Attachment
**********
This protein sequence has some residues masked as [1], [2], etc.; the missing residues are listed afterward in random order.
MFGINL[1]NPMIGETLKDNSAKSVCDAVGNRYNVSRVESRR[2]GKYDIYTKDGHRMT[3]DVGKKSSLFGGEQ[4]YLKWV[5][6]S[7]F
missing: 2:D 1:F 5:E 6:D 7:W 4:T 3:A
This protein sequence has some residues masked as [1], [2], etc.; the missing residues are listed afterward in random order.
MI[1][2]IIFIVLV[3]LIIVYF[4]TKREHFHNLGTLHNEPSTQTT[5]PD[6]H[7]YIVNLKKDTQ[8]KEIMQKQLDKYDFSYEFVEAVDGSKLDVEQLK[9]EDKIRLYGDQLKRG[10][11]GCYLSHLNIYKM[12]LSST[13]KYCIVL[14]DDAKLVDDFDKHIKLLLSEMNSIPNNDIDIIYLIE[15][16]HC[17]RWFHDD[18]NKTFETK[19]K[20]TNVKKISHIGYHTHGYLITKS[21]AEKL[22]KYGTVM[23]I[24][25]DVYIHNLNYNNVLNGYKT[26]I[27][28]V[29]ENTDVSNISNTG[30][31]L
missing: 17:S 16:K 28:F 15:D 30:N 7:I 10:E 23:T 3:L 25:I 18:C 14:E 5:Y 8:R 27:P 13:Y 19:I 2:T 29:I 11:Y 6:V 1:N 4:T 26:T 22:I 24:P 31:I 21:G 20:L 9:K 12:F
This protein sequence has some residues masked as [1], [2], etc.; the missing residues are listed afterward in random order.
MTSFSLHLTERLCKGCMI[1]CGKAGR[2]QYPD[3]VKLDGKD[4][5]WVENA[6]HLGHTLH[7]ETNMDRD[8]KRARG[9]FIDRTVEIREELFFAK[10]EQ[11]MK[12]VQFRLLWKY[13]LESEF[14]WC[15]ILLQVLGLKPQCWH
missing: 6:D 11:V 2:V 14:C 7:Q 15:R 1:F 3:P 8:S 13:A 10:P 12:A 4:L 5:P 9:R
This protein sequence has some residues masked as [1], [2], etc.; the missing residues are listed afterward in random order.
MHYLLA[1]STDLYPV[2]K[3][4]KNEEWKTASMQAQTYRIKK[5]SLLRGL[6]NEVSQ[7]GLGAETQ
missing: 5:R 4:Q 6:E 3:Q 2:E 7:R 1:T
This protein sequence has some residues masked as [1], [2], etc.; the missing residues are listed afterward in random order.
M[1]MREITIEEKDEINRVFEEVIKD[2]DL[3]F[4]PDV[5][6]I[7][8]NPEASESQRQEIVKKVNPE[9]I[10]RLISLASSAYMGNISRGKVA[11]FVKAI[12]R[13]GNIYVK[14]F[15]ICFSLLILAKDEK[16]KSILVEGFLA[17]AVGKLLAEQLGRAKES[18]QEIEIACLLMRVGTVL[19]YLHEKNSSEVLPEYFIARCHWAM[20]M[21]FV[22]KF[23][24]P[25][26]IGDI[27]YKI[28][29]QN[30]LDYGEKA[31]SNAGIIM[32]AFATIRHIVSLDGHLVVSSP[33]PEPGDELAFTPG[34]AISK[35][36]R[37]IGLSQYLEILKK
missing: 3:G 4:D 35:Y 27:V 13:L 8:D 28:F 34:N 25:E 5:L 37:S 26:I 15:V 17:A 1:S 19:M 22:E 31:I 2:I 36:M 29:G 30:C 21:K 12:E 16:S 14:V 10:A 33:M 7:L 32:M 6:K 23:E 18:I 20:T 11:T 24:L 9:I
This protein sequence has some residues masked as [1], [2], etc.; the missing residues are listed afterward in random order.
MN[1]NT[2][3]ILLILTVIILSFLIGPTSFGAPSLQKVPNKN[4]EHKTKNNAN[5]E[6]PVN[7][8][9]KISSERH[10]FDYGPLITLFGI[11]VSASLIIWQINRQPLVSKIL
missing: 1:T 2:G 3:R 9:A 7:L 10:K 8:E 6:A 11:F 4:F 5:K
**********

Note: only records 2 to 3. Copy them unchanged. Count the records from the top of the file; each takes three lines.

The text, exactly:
This protein sequence has some residues masked as [1], [2], etc.; the missing residues are listed afterward in random order.
MI[1][2]IIFIVLV[3]LIIVYF[4]TKREHFHNLGTLHNEPSTQTT[5]PD[6]H[7]YIVNLKKDTQ[8]KEIMQKQLDKYDFSYEFVEAVDGSKLDVEQLK[9]EDKIRLYGDQLKRG[10][11]GCYLSHLNIYKM[12]LSST[13]KYCIVL[14]DDAKLVDDFDKHIKLLLSEMNSIPNNDIDIIYLIE[15][16]HC[17]RWFHDD[18]NKTFETK[19]K[20]TNVKKISHIGYHTHGYLITKS[21]AEKL[22]KYGTVM[23]I[24][25]DVYIHNLNYNNVLNGYKT[26]I[27][28]V[29]ENTDVSNISNTG[30][31]L
missing: 17:S 16:K 28:F 15:D 30:N 7:I 10:E 23:T 3:L 25:I 18:C 14:E 5:Y 8:R 27:P 13:Y 19:I 2:T 29:I 11:Y 6:V 1:N 4:T 26:T 22:I 24:P 31:I 21:G 20:L 9:K 12:F
This protein sequence has some residues masked as [1], [2], etc.; the missing residues are listed afterward in random order.
MTSFSLHLTERLCKGCMI[1]CGKAGR[2]QYPD[3]VKLDGKD[4][5]WVENA[6]HLGHTLH[7]ETNMDRD[8]KRARG[9]FIDRTVEIREELFFAK[10]EQ[11]MK[12]VQFRLLWKY[13]LESEF[14]WC[15]ILLQVLGLKPQCWH
missing: 6:D 11:V 2:V 14:C 7:Q 15:R 1:F 3:P 8:S 13:A 10:P 12:A 4:L 5:P 9:R